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electronic MUSICIAN

Peavey MuseBox

By Craig Anderton | August 21, 2012

Peavey’s MuseBox packs the power of a computer dedicated to musical applications.
Apparently, musebox couldn’t decide what it wanted to be, so it decided to be as much as possible. A Muse Receptor offspring, it’s basically a computer disguised as a roadworthy, compact 2U half-rack module that offers two audio inputs with processing, two channels of virtual instruments you drive via the MIDI input (USB or 5-pin), and the ability to mix all signal sources and process the mixed output.
Like Receptor, the MuseBox architecture runs plug-ins—six instruments and 13 processors, although most are multi-purpose, so they do more than you might initially think. You can’t just install any plug-ins you want, but MuseBox is expandable with additional Peavey-authorized plug-ins that load from a CompactFlash card port.

Inside and Out MuseBox runs Linux on a dual-core processor, with 2GB RAM and an 8GB solid-state drive. The VGA video out and four USB ports allow hooking up a monitor and mouse, then accessing the internal software to re-order plug-ins, open plug-in GUIs, and more. You can also run Mac/Windows software and control MuseBox via Ethernet, but the software is more sluggish than running from the MuseBox itself.
Two front-panel mic/instrument Neutrik combo input jacks have associated level controls, along with switchable +48V for the pair. Or, use two rear-panel TRS 1/4" line inputs. Two knobs provide parameter navigation/tweaking, while eight switches cover edit and setup. For monitoring, a front panel headphone jack supplements the two rear panel 1/4" unbalanced outs; there’s also a single- or double-footswitch jack.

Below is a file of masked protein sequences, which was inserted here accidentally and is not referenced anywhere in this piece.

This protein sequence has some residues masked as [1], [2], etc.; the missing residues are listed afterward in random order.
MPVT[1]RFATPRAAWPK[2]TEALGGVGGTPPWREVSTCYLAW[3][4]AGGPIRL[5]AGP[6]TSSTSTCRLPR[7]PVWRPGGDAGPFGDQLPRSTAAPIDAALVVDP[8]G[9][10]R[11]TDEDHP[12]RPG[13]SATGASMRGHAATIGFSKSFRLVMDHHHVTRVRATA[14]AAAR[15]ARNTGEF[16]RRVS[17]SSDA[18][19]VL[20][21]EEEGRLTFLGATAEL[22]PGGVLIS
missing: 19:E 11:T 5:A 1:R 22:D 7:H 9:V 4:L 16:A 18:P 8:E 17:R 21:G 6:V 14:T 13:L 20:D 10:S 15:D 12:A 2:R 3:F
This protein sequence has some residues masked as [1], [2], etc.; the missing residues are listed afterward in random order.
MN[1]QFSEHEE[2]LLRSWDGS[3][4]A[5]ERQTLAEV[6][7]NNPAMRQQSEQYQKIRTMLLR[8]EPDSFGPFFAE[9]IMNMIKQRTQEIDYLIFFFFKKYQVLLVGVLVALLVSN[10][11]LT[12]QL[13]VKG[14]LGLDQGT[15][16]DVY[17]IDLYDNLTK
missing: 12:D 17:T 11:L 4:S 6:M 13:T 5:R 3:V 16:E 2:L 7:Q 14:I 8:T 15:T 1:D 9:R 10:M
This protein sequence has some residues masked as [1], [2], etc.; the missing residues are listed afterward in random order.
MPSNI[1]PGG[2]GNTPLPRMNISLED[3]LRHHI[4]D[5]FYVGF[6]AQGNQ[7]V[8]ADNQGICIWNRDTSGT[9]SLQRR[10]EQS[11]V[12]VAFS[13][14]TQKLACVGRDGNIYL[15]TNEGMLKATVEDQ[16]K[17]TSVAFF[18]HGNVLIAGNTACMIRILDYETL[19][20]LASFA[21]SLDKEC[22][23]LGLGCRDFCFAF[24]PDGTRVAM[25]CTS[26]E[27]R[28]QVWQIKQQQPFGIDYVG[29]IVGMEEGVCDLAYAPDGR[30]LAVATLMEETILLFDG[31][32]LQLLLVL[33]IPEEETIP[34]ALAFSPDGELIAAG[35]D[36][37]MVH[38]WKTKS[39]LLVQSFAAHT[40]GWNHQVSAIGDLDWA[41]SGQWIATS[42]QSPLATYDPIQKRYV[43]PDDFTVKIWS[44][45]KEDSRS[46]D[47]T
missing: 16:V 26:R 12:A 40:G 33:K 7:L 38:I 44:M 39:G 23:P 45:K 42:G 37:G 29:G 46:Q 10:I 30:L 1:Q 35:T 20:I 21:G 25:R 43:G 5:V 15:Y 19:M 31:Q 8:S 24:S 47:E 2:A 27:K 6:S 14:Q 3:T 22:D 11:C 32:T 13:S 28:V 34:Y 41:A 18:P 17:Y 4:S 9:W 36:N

Using It Guitarists and bassists can use the included version of ReValver HP (and multiple other processors) to create a portable guitar rig—while also feeding in a mic for vocal or instrument processing. Keyboardists can split/layer the two virtual instruments for a very capable tone module, and drummers can hook up a drum controller—instant electronic drum “brain.” But MuseBox really shines when you take advantage of all of the above; for example, a duo with a singing guitar player and keyboardist wouldn’t need anything more than MuseBox, a MIDI controller, and P.A. system. (Note that it takes a few seconds to load instruments and presets, as the RAM has to be flushed and reloaded.)
MuseBox is also a versatile studio tool, with hundreds of quality instrument presets—drums, keyboard, bass, brass, pads, loops, sound effects, you name it. You can even use a synth controller that generates sound, and patch its audio outs into the audio ins while driving the internal sounds via MIDI. Furthermore, as most DAWs have the ability to use external processors as inserts, you can bounce your tracks through the wide variety of processing; there are hundreds of presets, and like the virtual instruments, they’re tagged into categories so you don’t have to hunt too hard to find them.
While it’s useful in the studio, I see MuseBox’s “killer app” as onstage—few devices offer this kind of power, at this price, and can handle both solo musicians and small ensembles. Peavey's record of tech innovation has sometimes flown under the radar, but MuseBox is their latest example of tech innovation in a powerful, intuitive package.
STRENGTHS: Processes and mixes two audio signals and virtual instruments. Roadworthy, compact. Useful mix of plug-ins and instrument/processor presets. Can expand with additional plug-ins. Painless user interface.
LIMITATIONS: Controlling with external computer is slow compared to onboard editing. One headphone jack. Expandability limited to plug-ins adapted to the MuseBox platform.
$1,399.99 MSRP,
$1,000 street
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